Travis Hafner's shoulder is finally healthy, but he hasn't yet hit like the Scary Monster he once was. He'll be getting regular days off early in the season in order to limit the risk of re-injuring his shoulder.

The Outfield

LF Ben Francisco
CF Grady Sizemore
RF Shin-Soo Choo

There's no platooning this season, though Eric Wedge will try to get fourth-outfielder Trevor Crowe regular at-bats while he's in Cleveland. Grady Sizemore, already a star, is just now entering his prime.

The Bench

1B Ryan Garko
IF Jamey Carroll
OF Trevor Crowe
IF Josh Barfield

The guy losing playing time because of Shoppach's increased role will be Ryan Garko; he'll need to hit right out of the box to win a regular role for himself. With most of the starting infielders able to play other positions, Eric Wedge can be more aggressive in late-inning moves than he has been in the past few seasons. Josh Barfield can now play the outfield, but he'll be mainly used as a pinch runner.

The Starting Rotation

LHP Cliff Lee
RHP Fausto Carmona
RHP Carl Pavano
RHP Anthony Reyes
LHP Scott Lewis

Although the Indians have (at least on paper) shored up both their lineup and bullpen, the rotation is weaker than a season ago. The departures of Sabathia and Byrd and the injury to Jake Westbrook has left the back of the rotation unsettled, though the Indians have a lot of depth to choose from. Both Lee and Carmona need to have at least good seasons for the Indians to contend.

The Bullpen

RHP Kerry Wood (Closer)
LHP Rafael Perez (7th/8th Inning Setup)
RHP Jensen Lewis (7th/8th Inning Setup)
RHP Rafael Betancourt (6th/7th Inning Setup)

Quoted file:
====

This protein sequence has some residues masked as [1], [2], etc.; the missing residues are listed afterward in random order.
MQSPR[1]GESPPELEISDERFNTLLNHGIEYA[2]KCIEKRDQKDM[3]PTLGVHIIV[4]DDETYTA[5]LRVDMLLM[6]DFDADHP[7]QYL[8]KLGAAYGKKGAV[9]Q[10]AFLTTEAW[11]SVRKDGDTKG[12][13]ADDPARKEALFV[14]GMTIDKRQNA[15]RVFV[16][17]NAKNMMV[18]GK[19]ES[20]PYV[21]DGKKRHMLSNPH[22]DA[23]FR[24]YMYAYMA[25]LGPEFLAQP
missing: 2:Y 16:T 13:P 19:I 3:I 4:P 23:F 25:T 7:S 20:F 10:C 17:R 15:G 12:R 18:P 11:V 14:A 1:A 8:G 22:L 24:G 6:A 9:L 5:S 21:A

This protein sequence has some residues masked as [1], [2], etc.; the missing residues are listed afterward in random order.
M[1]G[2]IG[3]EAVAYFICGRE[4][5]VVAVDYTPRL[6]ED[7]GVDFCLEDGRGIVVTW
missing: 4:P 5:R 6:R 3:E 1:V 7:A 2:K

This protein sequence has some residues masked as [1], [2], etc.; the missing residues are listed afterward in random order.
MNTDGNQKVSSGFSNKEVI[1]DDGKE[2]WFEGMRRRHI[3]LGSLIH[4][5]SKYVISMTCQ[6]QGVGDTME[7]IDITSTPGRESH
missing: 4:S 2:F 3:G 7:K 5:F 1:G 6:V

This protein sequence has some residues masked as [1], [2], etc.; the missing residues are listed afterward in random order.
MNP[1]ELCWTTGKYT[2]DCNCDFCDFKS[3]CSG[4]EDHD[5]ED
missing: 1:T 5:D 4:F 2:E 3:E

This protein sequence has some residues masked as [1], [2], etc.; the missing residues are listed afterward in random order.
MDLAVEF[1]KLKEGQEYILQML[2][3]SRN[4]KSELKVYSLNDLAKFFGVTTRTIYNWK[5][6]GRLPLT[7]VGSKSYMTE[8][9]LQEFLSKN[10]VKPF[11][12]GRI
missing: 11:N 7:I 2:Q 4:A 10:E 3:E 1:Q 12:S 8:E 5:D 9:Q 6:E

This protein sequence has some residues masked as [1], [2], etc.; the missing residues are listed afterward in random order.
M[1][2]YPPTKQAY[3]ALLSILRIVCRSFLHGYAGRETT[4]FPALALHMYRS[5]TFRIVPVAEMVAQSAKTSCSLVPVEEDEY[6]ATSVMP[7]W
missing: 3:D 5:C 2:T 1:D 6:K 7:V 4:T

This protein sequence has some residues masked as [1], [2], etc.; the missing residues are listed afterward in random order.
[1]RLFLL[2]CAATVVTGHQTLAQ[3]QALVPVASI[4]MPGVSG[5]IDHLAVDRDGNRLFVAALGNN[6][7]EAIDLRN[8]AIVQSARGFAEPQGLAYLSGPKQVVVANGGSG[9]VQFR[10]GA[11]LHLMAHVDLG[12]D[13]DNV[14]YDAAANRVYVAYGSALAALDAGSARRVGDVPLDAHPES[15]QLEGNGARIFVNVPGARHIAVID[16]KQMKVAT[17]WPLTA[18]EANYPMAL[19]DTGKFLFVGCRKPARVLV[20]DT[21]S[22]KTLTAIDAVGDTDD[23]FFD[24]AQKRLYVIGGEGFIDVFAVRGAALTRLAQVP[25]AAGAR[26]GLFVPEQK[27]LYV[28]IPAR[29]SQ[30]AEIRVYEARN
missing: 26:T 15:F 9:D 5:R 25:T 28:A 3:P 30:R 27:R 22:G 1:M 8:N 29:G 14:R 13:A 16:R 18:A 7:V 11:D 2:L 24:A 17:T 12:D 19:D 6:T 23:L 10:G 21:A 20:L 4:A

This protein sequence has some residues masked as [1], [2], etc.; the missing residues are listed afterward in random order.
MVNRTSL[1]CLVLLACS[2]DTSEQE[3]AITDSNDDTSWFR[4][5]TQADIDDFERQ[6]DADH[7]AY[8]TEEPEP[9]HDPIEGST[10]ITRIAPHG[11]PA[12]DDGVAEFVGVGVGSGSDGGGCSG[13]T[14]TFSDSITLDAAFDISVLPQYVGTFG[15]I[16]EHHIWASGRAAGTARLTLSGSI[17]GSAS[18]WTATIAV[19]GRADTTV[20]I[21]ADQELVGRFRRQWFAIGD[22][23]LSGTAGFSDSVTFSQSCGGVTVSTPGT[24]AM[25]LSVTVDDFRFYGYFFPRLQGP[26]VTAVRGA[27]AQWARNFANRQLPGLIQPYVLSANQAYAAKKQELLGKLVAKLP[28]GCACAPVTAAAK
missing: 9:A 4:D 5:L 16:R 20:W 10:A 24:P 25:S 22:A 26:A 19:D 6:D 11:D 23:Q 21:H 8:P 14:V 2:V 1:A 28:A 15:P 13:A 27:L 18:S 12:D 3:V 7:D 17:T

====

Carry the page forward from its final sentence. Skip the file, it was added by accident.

RHP Joe Smith (Matchup)
RHP Masa Kobayashi (Short Relief)
LHP Zach Jackson (Long Relief, Spot Starter)

Because of the uncertainty in the rotation, the Indians went with Jackson instead of another short reliever. 

Assessment

The Indians are going to go as far as their rotation takes them. The offense should be pretty good, even if Travis Hafner isn't the hitter he used to be. Kerry Wood, if he stays healthy, will stabilize the bullpen, and I think Lewis and Perez will be good enough in setup. 

But the rotation has taken a large step back from the group in place last Opening Day. And that's assuming Cliff Lee can be 75% of the pitcher he was last season and Fausto Carmona bounces back. There's a lot of innings the starters of the past couple of seasons ate that will be have to be taken on by the bullpen. Unfortunately, the bullpen isn't deep enough to cover for a lot of five or six-inning starts, especially if they become commonplace over the course of the season. Getting Jake Westbrook back on schedule would really help, but for now the Indians need at least two of the starter pool (Pavano, Reyes, Lewis, Laffey, Huff, Sowers) to give the Indians at least consistent length. I think that's a tall order.